If you believe you have been unjustly convicted of a crime or wrongfully imprisoned, you should not give up on your case. Seeking an appeal or a Writ of Habeas Corpus may help you be released from custody.
These two procedures follow very different paths, so it is important to place your trust in an experienced criminal defense attorney who understands how to successfully fight your conviction.
Appealing a Criminal Conviction (PC 1237)
An appeal is a challenge to a conviction at trial or the sentence imposed as a result. A higher court will review how the lower court applied the law in your case and determine whether errors were made that impacted your case.
If the appellate court finds that errors significantly influenced your trial, it can reverse the decision of the lower court. The result could be a new trial, a reduced sentence, or having your conviction thrown out entirely.
Grounds for appealing your conviction are generally limited to the following:
- Evidence at trial was improperly admitted or exclude
- The judge’s instructions to the jury were improper
- The judge made an error or abused his or her discretion in sentencing
- The prosecutor committed misconduct
- One or more jurors committed misconduct
- Your trial attorney acted incompetently
- The jury’s verdict was based on insufficient evidence
If you believe one of these errors was made during your trial, you should contact an experienced appellate attorney immediately. You only have 60 days from the date of being convicted of a felony to appeal your conviction. You need to act now.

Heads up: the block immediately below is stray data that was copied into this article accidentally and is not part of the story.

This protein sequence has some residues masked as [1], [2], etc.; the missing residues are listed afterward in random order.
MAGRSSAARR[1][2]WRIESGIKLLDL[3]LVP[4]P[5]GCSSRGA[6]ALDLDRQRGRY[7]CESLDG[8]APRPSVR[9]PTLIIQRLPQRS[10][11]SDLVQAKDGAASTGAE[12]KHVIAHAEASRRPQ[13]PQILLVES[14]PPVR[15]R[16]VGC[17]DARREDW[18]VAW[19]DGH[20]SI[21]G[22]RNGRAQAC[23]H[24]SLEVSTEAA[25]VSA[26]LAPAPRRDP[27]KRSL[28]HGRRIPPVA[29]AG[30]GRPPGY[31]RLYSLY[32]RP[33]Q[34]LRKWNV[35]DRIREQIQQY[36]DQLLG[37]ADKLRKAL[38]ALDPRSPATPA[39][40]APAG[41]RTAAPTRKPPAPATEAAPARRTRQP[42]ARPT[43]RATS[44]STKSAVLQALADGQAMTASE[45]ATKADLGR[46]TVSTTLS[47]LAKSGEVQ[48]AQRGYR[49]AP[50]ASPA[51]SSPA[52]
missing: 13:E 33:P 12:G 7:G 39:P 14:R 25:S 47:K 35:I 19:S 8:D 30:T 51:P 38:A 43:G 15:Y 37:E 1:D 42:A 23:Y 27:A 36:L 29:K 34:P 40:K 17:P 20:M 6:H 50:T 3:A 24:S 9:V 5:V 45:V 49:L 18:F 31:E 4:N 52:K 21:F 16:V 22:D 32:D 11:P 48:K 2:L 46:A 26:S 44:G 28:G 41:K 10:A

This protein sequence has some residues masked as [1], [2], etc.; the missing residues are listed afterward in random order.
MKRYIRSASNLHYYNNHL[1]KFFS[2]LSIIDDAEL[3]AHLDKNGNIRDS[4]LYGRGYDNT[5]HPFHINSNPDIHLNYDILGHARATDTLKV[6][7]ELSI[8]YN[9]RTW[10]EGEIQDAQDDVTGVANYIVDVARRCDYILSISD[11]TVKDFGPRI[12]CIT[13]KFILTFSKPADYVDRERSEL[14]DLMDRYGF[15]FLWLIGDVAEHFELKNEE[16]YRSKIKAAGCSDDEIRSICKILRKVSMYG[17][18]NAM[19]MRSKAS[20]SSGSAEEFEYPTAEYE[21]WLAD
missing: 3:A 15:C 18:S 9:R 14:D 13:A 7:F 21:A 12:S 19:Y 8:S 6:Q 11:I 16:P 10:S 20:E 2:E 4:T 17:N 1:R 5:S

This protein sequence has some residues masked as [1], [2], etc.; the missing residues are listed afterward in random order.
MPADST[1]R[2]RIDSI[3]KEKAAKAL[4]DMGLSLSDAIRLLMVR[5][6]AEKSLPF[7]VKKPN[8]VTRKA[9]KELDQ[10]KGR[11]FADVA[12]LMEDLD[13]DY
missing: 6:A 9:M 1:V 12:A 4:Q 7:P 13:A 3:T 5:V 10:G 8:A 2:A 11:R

The Writ of Habeas Corpus (PC 1473)
A Writ of Habeas Corpus may be an option for you if you or someone you love is being held in jail, prison or a mental health institution. A Writ of Habeas Corpus is a court order to “produce the body,” meaning the authority holding the individual must bring the person before the court and show a valid reason for keeping that person detained.
In 2017, California added new language to PC 1473 to also allow a person to submit a Writ of Habeas Corpus to vacate a conviction after he or she has been released from custody and put on probation or parole.
To be allowed to petition for a Writ of Habeas Corpus, you must first “exhaust your remedies.” This basically means that you have filed all possible appeals and not been successful.
A petition for a Writ of Habeas Corpus must be based on one or more of the following grounds:
- You were convicted under an unconstitutional law
- You received ineffective assistance of counsel, or no counsel was provided
- The prosecutor engaged in misconduct, such as submitting false evidence or hiding evidence favorable to your defense
- You were legally incompetent to stand trial
- You have newly discovered evidence
- Changes in the law under which you were convicted
- Evidence regarding battered woman’s syndrome (if your conviction was prior to August 29, 1996), OR
- You are challenging the conditions of your confinement
If you believe you have been unlawfully held in custody, speak to our experienced criminal defense attorneys at Wallin & Klarich about petitioning for a Writ of Habeas Corpus now.
Contact the Appellate Attorneys at Wallin & Klarich Today
At Wallin & Klarich, our skilled criminal defense attorneys have over 35 years of experience successfully representing clients in post-conviction matters. Let us help you and we can review your case to determine whether you have grounds for an appeal or Writ of Habeas Corpus.
With offices in Orange County, Riverside, San Bernardino, Los Angeles, San Diego, West Covina, Torrance and Victorville, there is an experienced Wallin & Klarich appellate attorney available to help you no matter where you are located.
Contact our law firm today at (877) 4-NO-JAIL or (877) 466-5245 for a free phone consultation. We will be there when you call.